Prahran, an inner suburb and a former municipality, is about 5 km. south-east of Melbourne, and was originally surveyed for farm allotments. Land sales occurred in 1840 and later in 1849-50. Although intended for farming the allotments attracted house construction – on large blocks in the north and east of the district, and on smaller, subdivided blocks in the south and west. The resulting distinction between grand residential (partially superseded by up-market apartments), and workmen’s cottages remains. The latter was stimulated by the need to house gold-rush immigrants.

The north and east are today’s South Yarra and Toorak, and the south and west are today’s Prahran and Windsor.

Prahran’s name evolved from “purraran”, understood to be an Aboriginal work for “almost surrounded by water”. The proximity of the Yarra River and swamp to the south-west part (of which Albert Park Lake is a remnant), explain the description. Purraran was rendered as Prahran by Robert Hoddle, Government surveyor, in 1840.

In 1859/60 a railway line was constructed through Prahran from Melbourne to Brighton. A second line branched westwards from Windsor to St. Kilda, Windsor being the station after Prahran. The Gippsland to Melbourne line traversed the northern localities of Prahran by 1879. Prahran sat athwart a web of public transport routes when cable trams were opened in Toorak Road and Chapel Street in 1888 and 1891, and two major shopping strips grew along the tram routes. Chapel Street is the main one, with several large emporium buildings still standing.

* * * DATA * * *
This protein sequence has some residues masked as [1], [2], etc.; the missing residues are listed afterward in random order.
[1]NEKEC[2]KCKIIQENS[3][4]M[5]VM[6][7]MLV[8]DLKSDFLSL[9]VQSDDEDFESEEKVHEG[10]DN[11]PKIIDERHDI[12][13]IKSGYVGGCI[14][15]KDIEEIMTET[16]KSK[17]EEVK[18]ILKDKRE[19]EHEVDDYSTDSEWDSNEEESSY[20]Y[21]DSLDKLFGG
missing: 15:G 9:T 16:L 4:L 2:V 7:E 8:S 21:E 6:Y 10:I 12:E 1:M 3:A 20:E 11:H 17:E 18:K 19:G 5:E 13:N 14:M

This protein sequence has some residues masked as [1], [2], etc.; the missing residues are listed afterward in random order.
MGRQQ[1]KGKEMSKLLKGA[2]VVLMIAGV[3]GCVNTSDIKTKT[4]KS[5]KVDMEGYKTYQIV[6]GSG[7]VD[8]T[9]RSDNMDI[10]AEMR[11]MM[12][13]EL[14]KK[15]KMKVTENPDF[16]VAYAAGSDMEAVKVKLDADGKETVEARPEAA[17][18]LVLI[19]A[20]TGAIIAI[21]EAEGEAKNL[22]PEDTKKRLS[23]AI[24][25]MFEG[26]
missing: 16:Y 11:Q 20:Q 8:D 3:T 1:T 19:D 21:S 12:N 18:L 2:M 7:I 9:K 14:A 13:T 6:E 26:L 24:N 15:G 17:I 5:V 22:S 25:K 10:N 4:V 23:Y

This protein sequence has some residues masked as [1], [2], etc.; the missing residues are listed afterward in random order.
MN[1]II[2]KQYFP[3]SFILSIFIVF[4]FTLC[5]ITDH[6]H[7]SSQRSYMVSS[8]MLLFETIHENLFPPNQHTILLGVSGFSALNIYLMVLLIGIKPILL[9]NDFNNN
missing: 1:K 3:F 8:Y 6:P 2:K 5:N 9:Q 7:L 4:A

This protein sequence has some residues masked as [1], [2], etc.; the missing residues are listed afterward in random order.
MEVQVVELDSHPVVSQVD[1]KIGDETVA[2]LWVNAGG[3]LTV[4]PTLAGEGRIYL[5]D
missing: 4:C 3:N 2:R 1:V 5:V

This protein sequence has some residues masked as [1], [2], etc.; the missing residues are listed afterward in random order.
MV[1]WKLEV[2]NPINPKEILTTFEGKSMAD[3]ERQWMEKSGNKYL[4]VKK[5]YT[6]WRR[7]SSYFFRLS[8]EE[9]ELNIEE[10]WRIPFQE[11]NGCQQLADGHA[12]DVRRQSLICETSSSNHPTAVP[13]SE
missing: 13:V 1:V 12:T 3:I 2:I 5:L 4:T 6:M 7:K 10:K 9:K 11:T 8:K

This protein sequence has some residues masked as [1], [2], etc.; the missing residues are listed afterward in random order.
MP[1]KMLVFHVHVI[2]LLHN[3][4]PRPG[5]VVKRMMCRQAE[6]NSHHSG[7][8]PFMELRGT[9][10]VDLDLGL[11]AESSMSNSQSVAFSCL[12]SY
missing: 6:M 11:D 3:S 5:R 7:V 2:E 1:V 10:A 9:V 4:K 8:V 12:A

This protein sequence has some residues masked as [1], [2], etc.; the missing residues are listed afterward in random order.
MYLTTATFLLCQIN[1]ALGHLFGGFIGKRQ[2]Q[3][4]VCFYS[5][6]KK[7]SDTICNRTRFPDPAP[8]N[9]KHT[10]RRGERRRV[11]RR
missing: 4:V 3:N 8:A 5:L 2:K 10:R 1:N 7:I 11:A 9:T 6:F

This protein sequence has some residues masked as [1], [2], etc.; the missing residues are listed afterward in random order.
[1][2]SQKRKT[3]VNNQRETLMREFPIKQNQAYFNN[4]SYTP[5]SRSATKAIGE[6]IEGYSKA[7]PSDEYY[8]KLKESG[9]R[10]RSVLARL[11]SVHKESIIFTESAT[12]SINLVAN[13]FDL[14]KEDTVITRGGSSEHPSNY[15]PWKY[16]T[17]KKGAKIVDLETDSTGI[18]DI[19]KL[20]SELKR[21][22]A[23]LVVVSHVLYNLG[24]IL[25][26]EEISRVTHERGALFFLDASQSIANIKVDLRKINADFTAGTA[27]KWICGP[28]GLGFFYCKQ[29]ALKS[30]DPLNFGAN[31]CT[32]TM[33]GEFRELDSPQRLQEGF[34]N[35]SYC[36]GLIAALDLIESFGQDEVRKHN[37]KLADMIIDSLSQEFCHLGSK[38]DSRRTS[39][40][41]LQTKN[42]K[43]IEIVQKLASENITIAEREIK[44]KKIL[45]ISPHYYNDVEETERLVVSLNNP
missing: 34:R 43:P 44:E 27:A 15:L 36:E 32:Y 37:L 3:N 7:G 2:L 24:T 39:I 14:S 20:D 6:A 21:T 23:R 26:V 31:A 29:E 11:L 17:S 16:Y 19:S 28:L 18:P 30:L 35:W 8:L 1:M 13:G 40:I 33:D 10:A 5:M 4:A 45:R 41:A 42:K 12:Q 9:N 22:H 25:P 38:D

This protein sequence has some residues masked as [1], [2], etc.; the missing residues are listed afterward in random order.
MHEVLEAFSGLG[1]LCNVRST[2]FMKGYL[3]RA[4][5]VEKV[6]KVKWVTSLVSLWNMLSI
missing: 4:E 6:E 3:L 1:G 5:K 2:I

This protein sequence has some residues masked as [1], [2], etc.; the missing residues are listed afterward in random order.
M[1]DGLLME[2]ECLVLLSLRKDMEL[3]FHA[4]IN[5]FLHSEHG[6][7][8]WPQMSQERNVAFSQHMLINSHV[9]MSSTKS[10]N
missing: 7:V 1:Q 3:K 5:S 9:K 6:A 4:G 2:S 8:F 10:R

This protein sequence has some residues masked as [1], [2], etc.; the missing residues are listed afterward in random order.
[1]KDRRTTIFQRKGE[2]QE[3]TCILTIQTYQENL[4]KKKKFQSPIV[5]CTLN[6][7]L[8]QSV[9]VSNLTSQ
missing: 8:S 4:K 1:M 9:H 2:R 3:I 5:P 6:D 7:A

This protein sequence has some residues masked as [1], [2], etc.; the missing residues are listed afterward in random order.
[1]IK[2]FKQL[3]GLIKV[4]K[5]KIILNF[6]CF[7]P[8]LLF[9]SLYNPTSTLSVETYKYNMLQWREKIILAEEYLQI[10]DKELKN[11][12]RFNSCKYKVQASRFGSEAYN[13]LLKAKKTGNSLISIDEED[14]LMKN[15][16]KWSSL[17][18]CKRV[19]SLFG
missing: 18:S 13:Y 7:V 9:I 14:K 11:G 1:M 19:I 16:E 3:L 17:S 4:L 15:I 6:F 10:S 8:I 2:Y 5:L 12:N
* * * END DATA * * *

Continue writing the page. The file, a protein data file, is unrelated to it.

Four denominational schools were opened in the Prahran area between 1852 and 1854. In 1855 the Prahran municipal district was created, becoming a borough on 1 October, 1963. The Mechanics’ Institute (forerunner of a technical college) was opened in 1864, and the Prahran market in 1875. In the same year the first State primary school, at Hawksburn, was opened. During the 1870s the Prahran municipality’s population grew by 50% and in the next decade it doubled, reaching nearly 40,000 in 1890.